How to build your content marketing strategy?
When the Content Marketing Institute (CMI) recently surveyed businesses about the state of their content marketing strategies, the findings were revealing – nearly two-thirds reported that their organisations did not have a documented strategy. However, for those working in the industry, this statistic wasn’t a great shock.
‘I continue to look at that number and shake my head!’ says Joe Pulizzi, Founder of the Content Marketing Institute. ‘It doesn’t surprise me, though. I do speeches every week and I’ll ask them that question: how many of you have a documented content marketing strategy? And I’ve never gotten more than 40% of the audience responding ‘yes’, even in what I would call advanced audiences.’
Yet with the CMI study also revealing that those with a documented strategy were more effective in nearly all aspects of content marketing compared with those who did not, this is clearly an area that should be prioritised for improvement.
‘A properly structured, well researched, and defined content marketing strategy is not only highly desirable, it is an essential ingredient to a business’s success,’ emphasises Adam Vowles, head of content and outreach at SUSO Digital. ‘The strategy needs to be interwoven into every step of a content marketing campaign and form the backbone of the decision-making process.
‘The strategy allows management and decision-makers to clearly understand the bigger picture. This gives marketer’s increased breathing room during the critical early stages of the campaign e.g. moving targets from unaware to aware.’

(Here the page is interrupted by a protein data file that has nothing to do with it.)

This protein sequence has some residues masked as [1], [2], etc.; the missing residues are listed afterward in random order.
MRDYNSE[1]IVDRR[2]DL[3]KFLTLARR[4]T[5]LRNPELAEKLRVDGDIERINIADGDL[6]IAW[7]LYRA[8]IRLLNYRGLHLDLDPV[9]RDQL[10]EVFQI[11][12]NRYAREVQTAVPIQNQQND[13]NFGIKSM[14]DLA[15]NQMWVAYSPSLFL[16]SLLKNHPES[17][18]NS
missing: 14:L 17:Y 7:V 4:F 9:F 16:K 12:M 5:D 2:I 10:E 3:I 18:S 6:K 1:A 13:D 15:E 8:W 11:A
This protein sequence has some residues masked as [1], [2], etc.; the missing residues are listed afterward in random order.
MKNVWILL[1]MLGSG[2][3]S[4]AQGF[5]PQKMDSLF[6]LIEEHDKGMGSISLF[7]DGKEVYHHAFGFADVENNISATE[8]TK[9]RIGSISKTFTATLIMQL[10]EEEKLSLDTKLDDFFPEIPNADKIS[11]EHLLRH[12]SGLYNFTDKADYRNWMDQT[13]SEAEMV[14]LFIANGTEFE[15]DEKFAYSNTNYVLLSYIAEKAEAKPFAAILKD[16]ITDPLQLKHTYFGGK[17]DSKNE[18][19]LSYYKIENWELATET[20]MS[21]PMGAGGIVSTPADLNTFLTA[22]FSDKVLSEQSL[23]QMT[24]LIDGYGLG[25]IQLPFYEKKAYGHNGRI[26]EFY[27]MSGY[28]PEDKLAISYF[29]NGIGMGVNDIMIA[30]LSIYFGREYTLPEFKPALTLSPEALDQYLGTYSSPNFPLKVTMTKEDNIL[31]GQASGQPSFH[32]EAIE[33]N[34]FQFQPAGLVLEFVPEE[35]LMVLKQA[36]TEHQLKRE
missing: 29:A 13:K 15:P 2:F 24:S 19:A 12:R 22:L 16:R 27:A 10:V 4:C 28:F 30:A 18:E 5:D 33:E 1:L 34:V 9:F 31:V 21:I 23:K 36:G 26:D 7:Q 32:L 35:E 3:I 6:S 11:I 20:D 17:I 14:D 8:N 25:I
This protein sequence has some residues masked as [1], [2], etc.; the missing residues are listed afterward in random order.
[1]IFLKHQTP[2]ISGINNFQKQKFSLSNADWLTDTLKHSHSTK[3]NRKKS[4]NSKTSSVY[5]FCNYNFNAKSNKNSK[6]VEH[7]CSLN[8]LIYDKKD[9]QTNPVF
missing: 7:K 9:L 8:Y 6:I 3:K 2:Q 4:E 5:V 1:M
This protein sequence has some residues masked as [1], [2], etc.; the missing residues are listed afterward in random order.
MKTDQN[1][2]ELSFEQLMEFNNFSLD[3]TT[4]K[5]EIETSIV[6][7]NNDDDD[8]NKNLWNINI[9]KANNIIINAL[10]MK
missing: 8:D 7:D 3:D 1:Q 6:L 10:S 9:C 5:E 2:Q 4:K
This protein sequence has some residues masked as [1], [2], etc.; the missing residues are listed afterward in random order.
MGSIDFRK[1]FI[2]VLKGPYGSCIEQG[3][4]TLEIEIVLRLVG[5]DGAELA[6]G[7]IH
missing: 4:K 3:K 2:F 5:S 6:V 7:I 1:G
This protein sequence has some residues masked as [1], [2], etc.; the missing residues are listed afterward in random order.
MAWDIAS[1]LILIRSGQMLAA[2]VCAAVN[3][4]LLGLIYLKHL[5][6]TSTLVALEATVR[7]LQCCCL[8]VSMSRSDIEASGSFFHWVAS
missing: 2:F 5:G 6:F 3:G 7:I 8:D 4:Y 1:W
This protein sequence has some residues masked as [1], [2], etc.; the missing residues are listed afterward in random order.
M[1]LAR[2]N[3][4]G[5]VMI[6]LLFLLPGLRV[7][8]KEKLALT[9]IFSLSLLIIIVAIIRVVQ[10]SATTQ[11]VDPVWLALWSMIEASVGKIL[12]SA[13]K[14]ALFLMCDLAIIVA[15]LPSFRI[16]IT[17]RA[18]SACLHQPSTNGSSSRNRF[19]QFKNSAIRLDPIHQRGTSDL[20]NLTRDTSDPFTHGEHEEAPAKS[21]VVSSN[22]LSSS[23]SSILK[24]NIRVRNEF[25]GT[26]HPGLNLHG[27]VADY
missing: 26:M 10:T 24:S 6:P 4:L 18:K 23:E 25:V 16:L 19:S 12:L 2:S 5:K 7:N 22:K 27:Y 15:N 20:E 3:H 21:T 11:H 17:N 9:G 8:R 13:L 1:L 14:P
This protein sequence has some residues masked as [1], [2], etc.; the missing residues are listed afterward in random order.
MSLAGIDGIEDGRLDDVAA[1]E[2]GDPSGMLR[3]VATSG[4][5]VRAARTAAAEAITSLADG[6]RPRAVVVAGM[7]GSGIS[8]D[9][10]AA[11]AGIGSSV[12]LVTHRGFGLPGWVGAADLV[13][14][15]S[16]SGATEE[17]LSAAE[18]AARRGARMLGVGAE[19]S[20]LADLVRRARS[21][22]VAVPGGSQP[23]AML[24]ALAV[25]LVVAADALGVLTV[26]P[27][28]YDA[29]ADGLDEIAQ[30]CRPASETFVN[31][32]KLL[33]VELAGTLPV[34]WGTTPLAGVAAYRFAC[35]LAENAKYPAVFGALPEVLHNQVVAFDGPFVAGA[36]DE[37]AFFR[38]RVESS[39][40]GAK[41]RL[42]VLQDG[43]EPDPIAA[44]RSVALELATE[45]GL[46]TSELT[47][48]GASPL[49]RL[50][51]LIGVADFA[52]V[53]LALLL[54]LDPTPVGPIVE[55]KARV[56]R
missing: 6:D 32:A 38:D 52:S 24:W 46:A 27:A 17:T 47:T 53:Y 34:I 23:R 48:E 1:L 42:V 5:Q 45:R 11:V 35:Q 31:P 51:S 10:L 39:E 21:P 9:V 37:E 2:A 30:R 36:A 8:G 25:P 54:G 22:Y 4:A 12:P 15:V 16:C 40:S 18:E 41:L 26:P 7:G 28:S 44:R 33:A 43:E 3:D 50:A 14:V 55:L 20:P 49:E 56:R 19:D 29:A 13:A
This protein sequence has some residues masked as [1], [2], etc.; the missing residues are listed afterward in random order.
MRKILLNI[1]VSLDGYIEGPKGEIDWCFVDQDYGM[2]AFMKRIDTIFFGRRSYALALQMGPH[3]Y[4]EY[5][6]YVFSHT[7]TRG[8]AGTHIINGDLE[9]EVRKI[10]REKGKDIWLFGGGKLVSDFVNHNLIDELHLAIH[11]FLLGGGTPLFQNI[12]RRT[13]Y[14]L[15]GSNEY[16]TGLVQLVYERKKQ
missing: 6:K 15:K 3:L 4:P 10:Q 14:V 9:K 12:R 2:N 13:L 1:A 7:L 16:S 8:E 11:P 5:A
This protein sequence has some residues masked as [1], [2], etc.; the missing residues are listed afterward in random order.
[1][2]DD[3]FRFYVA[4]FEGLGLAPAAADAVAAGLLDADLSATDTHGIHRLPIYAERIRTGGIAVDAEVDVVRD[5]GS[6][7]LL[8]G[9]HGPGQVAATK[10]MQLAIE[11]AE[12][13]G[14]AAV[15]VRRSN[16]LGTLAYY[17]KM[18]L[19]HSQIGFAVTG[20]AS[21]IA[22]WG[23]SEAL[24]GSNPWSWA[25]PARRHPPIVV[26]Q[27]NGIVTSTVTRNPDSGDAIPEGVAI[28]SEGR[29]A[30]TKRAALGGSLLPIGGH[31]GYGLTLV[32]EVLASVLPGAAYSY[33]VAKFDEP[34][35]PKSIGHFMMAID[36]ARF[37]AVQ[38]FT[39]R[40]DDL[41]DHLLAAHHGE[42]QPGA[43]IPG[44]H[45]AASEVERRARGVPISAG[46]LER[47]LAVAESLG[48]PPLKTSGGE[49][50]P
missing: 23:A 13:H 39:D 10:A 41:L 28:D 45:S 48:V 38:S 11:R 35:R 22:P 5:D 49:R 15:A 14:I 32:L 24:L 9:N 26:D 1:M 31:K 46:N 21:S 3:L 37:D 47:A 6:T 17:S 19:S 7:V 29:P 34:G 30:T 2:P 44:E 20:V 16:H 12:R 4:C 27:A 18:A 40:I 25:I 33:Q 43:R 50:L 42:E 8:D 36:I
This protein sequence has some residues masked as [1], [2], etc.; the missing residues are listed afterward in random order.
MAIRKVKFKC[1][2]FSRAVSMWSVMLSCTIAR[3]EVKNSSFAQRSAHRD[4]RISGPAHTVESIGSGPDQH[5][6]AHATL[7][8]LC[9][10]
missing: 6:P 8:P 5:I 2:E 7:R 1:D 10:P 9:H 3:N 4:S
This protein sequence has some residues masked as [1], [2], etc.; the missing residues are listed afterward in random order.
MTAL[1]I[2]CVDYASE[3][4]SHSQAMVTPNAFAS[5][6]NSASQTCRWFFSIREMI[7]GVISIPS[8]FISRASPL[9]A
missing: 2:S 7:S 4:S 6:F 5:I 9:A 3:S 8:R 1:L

Jamie Toward, Head of Content for MEC, adds: ‘Most brands are looking to establish an ongoing relationship with target audiences to convert them into long-term customers. Without a robust strategic framework marketers are unable to increase the richness of that relationship over time, to create more of what their audiences respond to and to deliver it more effectively. Taking a tactical approach never allows this richness to be achieved and a series of unrelated tactical activities means brands never learn how to make things better next time. Without a strategic framework that allows brands to learn, tactical activations simply represent wasted investment.’
What to consider when planning your content strategy?